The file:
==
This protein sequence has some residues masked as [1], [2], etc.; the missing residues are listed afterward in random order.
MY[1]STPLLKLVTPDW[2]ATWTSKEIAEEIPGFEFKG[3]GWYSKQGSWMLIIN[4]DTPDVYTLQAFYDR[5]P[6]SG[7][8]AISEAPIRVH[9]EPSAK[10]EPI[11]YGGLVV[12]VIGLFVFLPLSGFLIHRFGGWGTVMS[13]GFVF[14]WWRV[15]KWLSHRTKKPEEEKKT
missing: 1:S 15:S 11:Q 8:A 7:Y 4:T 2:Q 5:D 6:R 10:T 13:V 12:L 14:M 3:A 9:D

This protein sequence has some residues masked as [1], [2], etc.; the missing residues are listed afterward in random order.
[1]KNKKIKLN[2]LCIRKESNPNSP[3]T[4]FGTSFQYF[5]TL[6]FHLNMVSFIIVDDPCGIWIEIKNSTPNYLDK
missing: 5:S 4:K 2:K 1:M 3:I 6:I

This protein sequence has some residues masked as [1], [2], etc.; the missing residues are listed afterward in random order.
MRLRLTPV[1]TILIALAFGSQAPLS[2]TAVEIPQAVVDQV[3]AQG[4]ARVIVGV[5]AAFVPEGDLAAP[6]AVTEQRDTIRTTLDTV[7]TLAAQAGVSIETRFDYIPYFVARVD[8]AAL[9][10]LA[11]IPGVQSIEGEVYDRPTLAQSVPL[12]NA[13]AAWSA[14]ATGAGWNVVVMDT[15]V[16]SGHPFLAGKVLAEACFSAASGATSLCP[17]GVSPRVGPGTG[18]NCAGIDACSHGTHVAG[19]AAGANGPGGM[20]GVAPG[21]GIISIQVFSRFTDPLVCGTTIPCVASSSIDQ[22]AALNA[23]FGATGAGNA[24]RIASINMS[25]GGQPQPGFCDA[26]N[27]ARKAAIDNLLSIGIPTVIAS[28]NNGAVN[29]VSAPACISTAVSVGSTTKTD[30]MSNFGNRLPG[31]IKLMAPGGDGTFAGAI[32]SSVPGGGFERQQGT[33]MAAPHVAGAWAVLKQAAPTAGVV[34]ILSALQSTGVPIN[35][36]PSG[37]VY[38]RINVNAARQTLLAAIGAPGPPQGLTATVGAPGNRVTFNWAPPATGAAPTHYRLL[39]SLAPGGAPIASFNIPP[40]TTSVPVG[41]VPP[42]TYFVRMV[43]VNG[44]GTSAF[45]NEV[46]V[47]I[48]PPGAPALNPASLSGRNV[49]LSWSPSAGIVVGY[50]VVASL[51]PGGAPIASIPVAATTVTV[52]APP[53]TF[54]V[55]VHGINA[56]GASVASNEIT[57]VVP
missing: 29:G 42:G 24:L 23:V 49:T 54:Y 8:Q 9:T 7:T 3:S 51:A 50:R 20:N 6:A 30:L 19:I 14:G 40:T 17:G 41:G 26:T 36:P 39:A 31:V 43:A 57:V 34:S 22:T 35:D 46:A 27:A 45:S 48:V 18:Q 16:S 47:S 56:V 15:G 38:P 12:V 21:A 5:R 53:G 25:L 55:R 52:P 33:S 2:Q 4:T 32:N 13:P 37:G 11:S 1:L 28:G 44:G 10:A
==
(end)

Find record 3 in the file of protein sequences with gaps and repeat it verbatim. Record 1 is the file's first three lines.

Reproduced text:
This protein sequence has some residues masked as [1], [2], etc.; the missing residues are listed afterward in random order.
MRLRLTPV[1]TILIALAFGSQAPLS[2]TAVEIPQAVVDQV[3]AQG[4]ARVIVGV[5]AAFVPEGDLAAP[6]AVTEQRDTIRTTLDTV[7]TLAAQAGVSIETRFDYIPYFVARVD[8]AAL[9][10]LA[11]IPGVQSIEGEVYDRPTLAQSVPL[12]NA[13]AAWSA[14]ATGAGWNVVVMDT[15]V[16]SGHPFLAGKVLAEACFSAASGATSLCP[17]GVSPRVGPGTG[18]NCAGIDACSHGTHVAG[19]AAGANGPGGM[20]GVAPG[21]GIISIQVFSRFTDPLVCGTTIPCVASSSIDQ[22]AALNA[23]FGATGAGNA[24]RIASINMS[25]GGQPQPGFCDA[26]N[27]ARKAAIDNLLSIGIPTVIAS[28]NNGAVN[29]VSAPACISTAVSVGSTTKTD[30]MSNFGNRLPG[31]IKLMAPGGDGTFAGAI[32]SSVPGGGFERQQGT[33]MAAPHVAGAWAVLKQAAPTAGVV[34]ILSALQSTGVPIN[35][36]PSG[37]VY[38]RINVNAARQTLLAAIGAPGPPQGLTATVGAPGNRVTFNWAPPATGAAPTHYRLL[39]SLAPGGAPIASFNIPP[40]TTSVPVG[41]VPP[42]TYFVRMV[43]VNG[44]GTSAF[45]NEV[46]V[47]I[48]PPGAPALNPASLSGRNV[49]LSWSPSAGIVVGY[50]VVASL[51]PGGAPIASIPVAATTVTV[52]APP[53]TF[54]V[55]VHGINA[56]GASVASNEIT[57]VVP
missing: 29:G 42:G 24:L 23:V 49:T 54:Y 8:Q 9:T 7:T 3:S 51:A 50:R 20:N 6:A 30:L 19:I 14:G 40:T 17:G 41:G 26:T 36:P 39:A 31:V 43:A 57:V 34:S 22:T 35:D 46:A 27:A 45:S 48:V 18:Q 16:S 47:S 56:V 15:G 38:P 12:V 21:A 5:R 53:G 25:L 55:R 52:P 33:S 2:Q 4:T 32:N 13:P 37:G 11:S 1:L 28:G 44:G 10:A